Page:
I wrote a 10 page paper on various facts and anomalies that need to be considered for building an artificial intelligence. The paper is a meta-analysis of various other research from biological sciences, psychology, cognition and artificial intelligence history. The editor of an artificial intelligence journal rejected it, offered some praise and suggested that I split the paper into multiple papers, where each paper presents hypotheses and delivers a specific message. He mentioned:

"This is what we call in academia 'a track record'. If you can deliver one message well in each paper, the collectives of the messages delivered through a track record of papers will add to the more complex message that you intend to deliver."

I assume I'd have to split it into three or more papers as My paper title - Part 1, My paper title - Part 2, My paper title - Part 3.

But if I do that, would it suffice if I mention "Related work" (references to other papers that have attempted similar research) only in the Part 1 paper? And in Part 2 I could just start with a small introduction and then directly delve into the meat of the paper without mentioning any "related work"? Are there any rules or standard practices that allow considering the three papers as one entity, so that the "related work" would be mentioned only in the first paper? I guess the "Conclusion" section would be unique to each paper, so that's not an issue.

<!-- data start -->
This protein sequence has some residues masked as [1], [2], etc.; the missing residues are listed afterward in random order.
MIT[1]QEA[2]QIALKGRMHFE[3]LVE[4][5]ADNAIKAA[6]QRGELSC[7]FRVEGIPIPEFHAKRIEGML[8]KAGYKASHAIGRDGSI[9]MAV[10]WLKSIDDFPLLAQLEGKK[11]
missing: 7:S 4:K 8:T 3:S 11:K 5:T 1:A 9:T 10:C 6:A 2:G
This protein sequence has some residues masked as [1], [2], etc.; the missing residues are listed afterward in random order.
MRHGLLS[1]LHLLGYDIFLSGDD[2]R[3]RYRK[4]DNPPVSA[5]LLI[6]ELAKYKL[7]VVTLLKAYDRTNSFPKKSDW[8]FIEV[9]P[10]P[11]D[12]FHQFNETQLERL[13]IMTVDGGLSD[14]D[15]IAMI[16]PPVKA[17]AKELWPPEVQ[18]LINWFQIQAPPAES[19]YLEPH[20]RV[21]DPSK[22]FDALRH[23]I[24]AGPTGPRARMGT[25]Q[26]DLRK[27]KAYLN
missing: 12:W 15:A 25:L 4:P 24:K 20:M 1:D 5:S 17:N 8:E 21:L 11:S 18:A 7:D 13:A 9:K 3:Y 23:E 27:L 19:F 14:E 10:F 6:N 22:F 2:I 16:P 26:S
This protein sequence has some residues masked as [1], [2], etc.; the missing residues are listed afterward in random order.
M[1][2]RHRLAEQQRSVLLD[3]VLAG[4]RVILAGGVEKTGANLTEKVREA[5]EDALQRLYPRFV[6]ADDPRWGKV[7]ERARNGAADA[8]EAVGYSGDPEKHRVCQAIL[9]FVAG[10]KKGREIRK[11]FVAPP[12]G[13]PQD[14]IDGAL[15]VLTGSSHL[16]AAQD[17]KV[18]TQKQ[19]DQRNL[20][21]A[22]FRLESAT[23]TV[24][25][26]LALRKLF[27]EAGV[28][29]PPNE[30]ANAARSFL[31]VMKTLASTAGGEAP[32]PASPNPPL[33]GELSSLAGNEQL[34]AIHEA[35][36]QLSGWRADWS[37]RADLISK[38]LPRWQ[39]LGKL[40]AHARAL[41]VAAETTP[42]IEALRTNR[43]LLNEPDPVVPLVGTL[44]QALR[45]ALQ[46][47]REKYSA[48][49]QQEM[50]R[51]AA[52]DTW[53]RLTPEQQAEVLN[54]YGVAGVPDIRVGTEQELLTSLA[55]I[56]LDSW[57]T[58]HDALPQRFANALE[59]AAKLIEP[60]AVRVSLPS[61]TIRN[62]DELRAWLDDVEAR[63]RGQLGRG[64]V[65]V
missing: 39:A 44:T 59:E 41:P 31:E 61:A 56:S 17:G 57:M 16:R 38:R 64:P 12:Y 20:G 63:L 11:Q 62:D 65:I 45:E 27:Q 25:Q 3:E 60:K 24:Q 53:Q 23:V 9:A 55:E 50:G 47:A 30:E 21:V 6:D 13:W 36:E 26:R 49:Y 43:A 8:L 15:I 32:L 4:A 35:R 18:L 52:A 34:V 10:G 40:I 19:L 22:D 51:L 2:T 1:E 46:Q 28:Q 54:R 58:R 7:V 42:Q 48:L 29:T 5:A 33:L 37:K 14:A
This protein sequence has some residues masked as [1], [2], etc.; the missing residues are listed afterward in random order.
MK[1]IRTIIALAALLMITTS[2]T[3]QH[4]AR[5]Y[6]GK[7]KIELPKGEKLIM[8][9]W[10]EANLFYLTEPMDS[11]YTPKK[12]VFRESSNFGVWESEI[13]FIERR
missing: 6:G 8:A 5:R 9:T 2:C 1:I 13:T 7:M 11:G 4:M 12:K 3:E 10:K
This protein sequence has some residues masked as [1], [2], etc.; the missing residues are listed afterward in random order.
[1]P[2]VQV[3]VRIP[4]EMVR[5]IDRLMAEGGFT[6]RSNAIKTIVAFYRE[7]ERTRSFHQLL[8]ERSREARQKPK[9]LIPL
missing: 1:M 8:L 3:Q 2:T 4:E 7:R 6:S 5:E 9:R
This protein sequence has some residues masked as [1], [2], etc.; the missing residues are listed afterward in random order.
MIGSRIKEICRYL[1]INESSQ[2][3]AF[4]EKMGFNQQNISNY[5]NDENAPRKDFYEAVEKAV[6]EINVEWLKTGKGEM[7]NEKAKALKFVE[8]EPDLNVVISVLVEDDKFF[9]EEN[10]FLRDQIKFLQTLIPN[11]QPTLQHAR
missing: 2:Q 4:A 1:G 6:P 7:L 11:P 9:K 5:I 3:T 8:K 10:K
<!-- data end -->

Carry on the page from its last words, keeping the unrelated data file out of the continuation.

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    The Google Scholar search '"artificial intelligence" intitle:"part 2"' produces 668 results. Why not take a look at some of those papers and see how they handled this situation? Sep 12, 2020 at 12:14
  • The papers are behind a paywall. The non-AI papers that could be openly accessed were papers that didn't have the usual structure. I'll try searching for more.
    – Nav
    Sep 12, 2020 at 12:43
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    Is the paywall a problem because you're in too much hurry to wait for an inter-library loan, or is it a problem because you don't have an account at a library where you can request inter-library loans? Sep 12, 2020 at 14:32
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    ... and before concluding that the papers were behind a paywall, did you check the "All n versions" links on Google Scholar? (Although admittedly, sometimes the free-of-charge full-text copies one finds that way are of questionable legality.) Sep 12, 2020 at 14:40


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